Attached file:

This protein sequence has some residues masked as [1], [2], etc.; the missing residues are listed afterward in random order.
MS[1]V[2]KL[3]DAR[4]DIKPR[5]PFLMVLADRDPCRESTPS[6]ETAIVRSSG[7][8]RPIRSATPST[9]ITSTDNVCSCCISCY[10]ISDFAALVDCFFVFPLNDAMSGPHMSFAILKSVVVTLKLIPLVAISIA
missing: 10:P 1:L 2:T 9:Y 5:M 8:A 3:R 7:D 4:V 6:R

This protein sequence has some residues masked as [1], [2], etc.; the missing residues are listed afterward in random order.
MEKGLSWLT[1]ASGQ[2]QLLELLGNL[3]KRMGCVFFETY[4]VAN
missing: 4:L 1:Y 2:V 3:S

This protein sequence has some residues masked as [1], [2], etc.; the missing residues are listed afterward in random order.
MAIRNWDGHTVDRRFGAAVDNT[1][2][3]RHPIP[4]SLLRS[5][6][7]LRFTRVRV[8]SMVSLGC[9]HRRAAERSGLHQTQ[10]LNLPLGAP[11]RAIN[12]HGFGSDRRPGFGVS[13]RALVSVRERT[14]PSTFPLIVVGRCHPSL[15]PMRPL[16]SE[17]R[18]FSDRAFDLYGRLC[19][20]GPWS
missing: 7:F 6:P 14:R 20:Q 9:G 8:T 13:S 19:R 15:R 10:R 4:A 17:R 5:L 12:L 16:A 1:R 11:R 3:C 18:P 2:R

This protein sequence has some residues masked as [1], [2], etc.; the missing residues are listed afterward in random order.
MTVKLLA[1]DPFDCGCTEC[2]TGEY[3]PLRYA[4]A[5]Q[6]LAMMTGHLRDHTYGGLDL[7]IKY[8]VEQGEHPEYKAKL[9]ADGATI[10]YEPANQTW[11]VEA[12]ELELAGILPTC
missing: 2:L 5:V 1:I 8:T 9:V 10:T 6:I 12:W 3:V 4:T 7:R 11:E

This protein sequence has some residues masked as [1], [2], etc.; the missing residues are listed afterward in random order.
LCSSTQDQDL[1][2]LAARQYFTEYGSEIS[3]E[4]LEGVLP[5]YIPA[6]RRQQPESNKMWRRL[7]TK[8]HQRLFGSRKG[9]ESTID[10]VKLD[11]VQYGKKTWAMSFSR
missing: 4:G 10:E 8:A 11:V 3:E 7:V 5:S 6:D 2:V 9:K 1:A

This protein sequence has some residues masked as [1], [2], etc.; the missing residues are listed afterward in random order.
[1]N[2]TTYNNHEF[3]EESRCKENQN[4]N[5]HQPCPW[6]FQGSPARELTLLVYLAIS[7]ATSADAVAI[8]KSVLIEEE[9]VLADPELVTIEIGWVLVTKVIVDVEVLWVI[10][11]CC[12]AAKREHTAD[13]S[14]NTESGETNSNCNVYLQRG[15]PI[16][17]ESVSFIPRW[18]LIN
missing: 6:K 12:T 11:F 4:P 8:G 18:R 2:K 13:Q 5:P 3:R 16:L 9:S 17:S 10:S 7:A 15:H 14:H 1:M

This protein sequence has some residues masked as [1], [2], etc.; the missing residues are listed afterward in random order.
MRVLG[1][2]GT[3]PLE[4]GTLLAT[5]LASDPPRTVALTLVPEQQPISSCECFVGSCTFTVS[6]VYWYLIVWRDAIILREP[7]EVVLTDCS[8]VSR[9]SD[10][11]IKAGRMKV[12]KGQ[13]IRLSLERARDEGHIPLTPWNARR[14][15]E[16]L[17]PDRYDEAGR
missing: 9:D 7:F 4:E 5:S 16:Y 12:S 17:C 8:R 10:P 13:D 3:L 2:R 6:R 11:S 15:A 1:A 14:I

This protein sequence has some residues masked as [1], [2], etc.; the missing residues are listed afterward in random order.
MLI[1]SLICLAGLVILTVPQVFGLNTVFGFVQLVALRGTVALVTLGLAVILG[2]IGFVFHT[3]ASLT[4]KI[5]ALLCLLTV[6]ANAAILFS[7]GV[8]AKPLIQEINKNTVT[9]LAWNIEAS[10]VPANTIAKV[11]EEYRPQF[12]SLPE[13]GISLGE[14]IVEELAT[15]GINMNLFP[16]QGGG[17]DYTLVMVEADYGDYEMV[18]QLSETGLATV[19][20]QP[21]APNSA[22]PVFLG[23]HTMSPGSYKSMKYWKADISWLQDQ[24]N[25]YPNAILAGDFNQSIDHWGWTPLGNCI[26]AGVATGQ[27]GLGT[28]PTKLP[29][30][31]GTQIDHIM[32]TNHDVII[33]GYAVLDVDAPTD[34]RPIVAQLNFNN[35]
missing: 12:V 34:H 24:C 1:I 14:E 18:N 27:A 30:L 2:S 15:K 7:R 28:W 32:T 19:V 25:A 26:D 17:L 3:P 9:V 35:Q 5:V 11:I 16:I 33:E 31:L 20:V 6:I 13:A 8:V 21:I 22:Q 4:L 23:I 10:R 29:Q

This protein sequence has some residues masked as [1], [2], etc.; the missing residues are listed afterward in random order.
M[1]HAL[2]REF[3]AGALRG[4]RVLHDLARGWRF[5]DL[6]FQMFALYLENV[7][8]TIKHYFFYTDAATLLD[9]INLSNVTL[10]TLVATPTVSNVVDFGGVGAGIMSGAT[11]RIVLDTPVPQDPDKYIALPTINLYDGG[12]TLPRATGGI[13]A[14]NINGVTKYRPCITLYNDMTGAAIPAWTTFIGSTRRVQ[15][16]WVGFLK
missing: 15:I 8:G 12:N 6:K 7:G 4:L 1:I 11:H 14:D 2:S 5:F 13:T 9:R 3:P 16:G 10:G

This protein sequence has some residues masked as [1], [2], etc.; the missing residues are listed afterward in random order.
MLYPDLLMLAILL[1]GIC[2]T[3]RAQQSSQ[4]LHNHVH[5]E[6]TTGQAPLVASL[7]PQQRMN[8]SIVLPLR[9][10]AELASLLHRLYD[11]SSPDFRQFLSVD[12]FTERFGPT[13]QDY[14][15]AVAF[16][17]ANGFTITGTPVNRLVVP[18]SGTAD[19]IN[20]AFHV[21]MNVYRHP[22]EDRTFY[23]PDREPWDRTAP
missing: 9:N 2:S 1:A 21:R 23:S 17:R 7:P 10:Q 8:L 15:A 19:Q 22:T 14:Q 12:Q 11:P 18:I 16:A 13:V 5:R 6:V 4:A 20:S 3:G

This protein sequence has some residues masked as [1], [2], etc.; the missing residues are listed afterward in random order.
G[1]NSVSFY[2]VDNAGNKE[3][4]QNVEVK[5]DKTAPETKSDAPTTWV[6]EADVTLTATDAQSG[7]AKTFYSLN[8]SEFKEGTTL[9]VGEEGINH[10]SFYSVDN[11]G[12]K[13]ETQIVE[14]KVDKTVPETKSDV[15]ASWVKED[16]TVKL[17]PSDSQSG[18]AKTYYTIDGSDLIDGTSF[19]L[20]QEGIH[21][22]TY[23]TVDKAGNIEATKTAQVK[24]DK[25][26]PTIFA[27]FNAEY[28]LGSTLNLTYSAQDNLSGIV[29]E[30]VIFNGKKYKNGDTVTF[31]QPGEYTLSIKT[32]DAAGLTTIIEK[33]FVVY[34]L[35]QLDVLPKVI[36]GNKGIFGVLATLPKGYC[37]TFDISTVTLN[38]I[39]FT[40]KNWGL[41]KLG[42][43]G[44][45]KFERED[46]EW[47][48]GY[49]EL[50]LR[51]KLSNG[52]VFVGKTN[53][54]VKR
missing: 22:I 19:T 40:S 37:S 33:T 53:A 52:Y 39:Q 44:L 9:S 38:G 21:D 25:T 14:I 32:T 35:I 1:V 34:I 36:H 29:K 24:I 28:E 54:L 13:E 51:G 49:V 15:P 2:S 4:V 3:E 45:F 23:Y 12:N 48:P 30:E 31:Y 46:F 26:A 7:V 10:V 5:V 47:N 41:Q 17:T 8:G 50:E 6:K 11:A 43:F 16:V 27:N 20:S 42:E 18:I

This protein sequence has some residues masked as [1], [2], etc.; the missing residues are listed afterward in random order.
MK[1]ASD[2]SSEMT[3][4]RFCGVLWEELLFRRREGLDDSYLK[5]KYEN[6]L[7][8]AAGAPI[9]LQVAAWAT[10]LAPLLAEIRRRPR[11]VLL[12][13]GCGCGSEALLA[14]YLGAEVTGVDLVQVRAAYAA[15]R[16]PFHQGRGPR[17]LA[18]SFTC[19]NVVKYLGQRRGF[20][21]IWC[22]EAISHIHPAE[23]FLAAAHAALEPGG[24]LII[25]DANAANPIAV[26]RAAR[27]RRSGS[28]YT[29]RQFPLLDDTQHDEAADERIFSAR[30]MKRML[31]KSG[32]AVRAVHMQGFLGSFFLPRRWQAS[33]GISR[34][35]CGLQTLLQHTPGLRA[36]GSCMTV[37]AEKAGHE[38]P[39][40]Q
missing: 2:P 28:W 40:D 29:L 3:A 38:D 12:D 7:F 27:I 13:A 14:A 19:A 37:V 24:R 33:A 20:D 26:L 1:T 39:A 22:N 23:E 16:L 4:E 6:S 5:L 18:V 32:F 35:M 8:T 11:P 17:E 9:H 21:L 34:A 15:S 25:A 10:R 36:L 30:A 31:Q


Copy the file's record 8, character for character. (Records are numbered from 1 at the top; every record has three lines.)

This protein sequence has some residues masked as [1], [2], etc.; the missing residues are listed afterward in random order.
MLI[1]SLICLAGLVILTVPQVFGLNTVFGFVQLVALRGTVALVTLGLAVILG[2]IGFVFHT[3]ASLT[4]KI[5]ALLCLLTV[6]ANAAILFS[7]GV[8]AKPLIQEINKNTVT[9]LAWNIEAS[10]VPANTIAKV[11]EEYRPQF[12]SLPE[13]GISLGE[14]IVEELAT[15]GINMNLFP[16]QGGG[17]DYTLVMVEADYGDYEMV[18]QLSETGLATV[19][20]QP[21]APNSA[22]PVFLG[23]HTMSPGSYKSMKYWKADISWLQDQ[24]N[25]YPNAILAGDFNQSIDHWGWTPLGNCI[26]AGVATGQ[27]GLGT[28]PTKLP[29][30][31]GTQIDHIM[32]TNHDVII[33]GYAVLDVDAPTD[34]RPIVAQLNFNN[35]
missing: 12:V 34:H 24:C 1:I 14:E 18:N 27:A 30:L 2:S 15:K 7:R 28:W 32:T 19:V 25:A 26:D 17:L 3:P 9:V 35:Q 5:V 11:I 16:I 33:E 31:L 20:V 6:I 13:A 8:V 21:I 22:Q 4:L 23:I 10:R 29:Q